Yes, it would be nice if we could get entire stack - documentation, working code, test examples, free support accounts, testing hardware, source repository access, Intel engineers payed to work on our favorite project, board of directors meeting memos and our own Santa but that is not going to happen. Documentation and some support is probably all the community would get, but that should be enough. The community usually had to work with a lot less and it was still capable of making useful code.

Comment: Re:How about that rented storage? (Score 2) 239

by saigon_from_europe (#45807989) Attached to: NSA's Legal Win Introduces a Lot of Online Insecurity

That was really explanatory, indeed. One idea that came to my mind: how about medical records? Medical records are used by doctors not by you*, they are kept at hospitals and they are still protected by 4th Amendment. Do you think that this brings sufficient analogy to telephone metadata? Or is it maybe that medical records are protected by some law and not by the constitution?

* In some cases they may be used by the patient, but that can be said for phone listings and related metadata as well.

Comment: Re:This Is A Bad Idea (Score 1) 516

by saigon_from_europe (#39466009) Attached to: NHTSA Suggestion Would Cripple In-Car GPS Displays

And not only that, but since the map can't scroll, I'm assuming the map can't rotate either.

Very good point! During my military training, official instruction was to rotate the map as you were moving/rotating - i.e. to orientate map just as the terrain is oriented and not to keep the North on the top just because the map was drawn that way.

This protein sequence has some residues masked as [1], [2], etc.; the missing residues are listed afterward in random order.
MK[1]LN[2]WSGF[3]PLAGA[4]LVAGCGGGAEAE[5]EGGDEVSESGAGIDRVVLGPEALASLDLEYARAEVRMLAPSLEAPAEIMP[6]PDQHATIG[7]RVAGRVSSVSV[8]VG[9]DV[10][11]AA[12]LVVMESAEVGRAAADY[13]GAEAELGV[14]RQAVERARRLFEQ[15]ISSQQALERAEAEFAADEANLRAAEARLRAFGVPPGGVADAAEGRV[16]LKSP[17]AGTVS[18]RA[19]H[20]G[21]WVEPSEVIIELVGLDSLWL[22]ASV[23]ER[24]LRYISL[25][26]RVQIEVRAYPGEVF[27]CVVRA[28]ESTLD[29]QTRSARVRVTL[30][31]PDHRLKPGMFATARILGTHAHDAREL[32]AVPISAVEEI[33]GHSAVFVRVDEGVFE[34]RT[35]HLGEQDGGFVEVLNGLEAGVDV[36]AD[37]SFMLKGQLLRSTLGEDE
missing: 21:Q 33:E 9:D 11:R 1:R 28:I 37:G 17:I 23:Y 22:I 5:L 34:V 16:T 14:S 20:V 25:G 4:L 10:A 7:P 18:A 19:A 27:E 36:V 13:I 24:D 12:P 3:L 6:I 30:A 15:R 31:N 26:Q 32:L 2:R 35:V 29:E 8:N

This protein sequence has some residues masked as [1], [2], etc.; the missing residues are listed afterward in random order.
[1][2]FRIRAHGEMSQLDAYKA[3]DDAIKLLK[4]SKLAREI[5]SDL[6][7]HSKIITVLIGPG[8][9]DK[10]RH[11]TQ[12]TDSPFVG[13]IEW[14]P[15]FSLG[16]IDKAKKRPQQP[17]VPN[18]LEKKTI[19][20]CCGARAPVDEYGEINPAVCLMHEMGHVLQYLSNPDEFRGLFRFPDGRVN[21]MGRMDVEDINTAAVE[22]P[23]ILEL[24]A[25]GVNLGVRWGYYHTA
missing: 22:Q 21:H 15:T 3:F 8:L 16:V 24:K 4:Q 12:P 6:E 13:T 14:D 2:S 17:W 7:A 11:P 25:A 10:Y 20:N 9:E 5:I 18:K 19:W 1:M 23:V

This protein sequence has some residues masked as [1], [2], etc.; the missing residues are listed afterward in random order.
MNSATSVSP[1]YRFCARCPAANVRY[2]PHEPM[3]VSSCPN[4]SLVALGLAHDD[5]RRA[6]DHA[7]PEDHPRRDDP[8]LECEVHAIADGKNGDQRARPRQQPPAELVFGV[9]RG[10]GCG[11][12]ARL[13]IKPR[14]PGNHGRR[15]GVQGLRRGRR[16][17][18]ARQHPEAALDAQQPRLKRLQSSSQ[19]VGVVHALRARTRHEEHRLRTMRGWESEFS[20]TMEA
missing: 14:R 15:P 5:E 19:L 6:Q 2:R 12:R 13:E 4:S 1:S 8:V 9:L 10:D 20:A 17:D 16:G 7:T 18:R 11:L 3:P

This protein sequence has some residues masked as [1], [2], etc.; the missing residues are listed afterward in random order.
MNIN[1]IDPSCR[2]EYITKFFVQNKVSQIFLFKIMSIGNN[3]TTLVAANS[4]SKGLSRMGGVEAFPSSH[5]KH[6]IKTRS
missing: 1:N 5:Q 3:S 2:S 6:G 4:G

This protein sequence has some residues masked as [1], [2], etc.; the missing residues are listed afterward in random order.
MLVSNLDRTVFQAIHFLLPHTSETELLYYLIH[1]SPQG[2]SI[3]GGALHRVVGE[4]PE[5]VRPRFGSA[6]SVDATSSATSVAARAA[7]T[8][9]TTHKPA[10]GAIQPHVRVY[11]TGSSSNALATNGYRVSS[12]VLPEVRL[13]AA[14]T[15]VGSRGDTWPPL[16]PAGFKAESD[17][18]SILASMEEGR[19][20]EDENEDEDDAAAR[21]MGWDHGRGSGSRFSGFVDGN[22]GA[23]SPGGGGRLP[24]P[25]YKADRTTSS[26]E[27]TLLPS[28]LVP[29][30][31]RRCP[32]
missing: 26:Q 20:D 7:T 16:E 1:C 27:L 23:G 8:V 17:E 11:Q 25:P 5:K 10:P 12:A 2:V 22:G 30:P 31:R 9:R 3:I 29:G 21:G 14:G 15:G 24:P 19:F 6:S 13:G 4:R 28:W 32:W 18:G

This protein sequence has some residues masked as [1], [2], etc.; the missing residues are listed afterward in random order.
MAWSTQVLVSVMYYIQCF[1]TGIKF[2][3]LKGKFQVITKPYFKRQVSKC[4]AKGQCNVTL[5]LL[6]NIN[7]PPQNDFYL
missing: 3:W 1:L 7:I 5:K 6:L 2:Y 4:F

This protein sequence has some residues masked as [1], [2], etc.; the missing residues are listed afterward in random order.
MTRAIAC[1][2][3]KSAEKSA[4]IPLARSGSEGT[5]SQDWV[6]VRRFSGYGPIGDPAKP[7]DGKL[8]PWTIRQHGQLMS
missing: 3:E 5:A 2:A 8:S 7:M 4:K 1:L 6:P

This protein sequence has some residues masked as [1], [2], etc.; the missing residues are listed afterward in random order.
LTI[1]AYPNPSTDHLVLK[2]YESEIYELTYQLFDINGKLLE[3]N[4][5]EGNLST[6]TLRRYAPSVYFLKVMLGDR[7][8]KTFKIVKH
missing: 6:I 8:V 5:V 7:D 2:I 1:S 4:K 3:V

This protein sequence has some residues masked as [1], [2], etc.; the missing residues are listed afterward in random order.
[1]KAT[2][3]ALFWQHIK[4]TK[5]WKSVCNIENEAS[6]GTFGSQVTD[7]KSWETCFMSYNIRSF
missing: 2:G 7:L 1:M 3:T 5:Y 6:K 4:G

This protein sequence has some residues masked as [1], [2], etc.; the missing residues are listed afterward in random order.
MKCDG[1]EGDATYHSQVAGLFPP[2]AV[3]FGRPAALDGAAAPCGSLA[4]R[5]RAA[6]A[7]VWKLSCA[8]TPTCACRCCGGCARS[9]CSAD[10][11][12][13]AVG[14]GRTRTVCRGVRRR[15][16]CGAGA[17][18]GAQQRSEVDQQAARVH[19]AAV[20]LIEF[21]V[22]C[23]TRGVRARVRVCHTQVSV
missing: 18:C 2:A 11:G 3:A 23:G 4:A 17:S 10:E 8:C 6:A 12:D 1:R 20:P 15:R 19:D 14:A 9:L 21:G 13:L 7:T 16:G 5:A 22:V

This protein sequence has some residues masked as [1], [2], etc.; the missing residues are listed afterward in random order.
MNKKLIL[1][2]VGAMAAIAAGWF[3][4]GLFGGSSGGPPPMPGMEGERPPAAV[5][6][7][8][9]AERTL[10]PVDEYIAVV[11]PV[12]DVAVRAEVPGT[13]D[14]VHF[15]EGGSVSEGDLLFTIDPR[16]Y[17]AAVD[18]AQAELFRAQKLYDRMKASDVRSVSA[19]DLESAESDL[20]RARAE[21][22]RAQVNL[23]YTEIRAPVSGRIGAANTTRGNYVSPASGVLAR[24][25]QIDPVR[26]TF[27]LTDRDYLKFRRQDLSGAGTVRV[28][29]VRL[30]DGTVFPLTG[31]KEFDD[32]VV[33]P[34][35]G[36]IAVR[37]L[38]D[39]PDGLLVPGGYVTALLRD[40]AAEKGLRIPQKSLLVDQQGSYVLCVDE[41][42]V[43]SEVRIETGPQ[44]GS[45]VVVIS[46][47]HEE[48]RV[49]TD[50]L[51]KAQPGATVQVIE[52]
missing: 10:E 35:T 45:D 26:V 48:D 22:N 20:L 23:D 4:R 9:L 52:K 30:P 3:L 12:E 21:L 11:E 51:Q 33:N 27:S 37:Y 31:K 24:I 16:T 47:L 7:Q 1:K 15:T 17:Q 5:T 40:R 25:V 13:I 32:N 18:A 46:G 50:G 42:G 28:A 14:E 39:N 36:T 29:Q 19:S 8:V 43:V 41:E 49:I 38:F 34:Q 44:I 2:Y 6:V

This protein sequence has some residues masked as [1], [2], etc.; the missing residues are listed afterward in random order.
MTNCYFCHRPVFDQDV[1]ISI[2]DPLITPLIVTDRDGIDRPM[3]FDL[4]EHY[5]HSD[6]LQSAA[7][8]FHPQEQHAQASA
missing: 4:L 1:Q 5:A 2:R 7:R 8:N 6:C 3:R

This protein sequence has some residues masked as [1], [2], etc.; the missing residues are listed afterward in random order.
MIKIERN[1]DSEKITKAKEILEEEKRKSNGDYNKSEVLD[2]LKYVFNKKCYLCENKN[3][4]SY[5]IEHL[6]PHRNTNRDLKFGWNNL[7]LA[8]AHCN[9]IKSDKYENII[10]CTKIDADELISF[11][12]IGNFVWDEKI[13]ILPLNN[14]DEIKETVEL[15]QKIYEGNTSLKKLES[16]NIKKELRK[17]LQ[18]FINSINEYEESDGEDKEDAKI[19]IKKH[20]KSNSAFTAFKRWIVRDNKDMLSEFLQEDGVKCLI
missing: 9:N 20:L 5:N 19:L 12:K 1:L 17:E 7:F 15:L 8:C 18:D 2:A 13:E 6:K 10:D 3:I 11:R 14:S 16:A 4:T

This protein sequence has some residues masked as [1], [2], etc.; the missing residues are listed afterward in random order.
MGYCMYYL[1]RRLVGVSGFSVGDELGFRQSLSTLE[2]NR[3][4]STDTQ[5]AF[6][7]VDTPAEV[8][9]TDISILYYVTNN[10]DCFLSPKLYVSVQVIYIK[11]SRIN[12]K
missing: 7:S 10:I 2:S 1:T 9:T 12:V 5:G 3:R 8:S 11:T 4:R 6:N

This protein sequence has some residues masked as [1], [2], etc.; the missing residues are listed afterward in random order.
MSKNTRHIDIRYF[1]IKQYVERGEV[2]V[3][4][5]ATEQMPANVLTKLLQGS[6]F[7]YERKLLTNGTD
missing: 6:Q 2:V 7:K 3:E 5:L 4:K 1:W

It is very confusing to have to rotate the map in your head even when you are walking, not to mention the effort for doing it real-time while you are driving a vehicle.

Comment: Slick Willy's Logic.... (Score 3, Insightful) 722

by saigon_from_europe (#36803846) Attached to: Bill Clinton Says 'Paint Your Roofs White'

...all roofs in New York should also be painted black in winter, because damnit, it gets cold in New York in winter.

During the winter, day is shorter than night, and your house is always heated to ~70F (both day and night). Hence, your roof will radiate energy for longer period (night) than it would absorb the energy (day). And black bodies radiate energy better than white ones. Conclusion is that it is better to have white roof during the winter.

Comment: Their wrong perception of social problems (Score 1) 769

by saigon_from_europe (#33601912) Attached to: Why Are Terrorists Often Engineers?

Apart from necessary technical knowledge, there is one more reason: most radical social movements has often started on technical universities.

Reason for this is simple. Technically oriented people tend to underestimate how society works, and believe that it is possible to change it easily. This attitude was also seen in XIX century, when mathematicians tried to apply mathematics rules to social problems. It should mention that this never worked. Not because mathematics is wrong, but society is simply too complex to be modeled that way. (Or, it could be modeled mathematically, but results would not be spectacular.)

Or to say it in other words: you have an intelligent but socially incompetent person, who believes that everything is easy to fix (hey, there was no WinXP that he could not attach a SATAII disk to!). He is highly dedicated, he believes that his position in society won't be appreciated as it should, and he believes that one bomb could actually solve something. Doesn't this sound like a good candidate for a terrorist?

Oh, so there you are!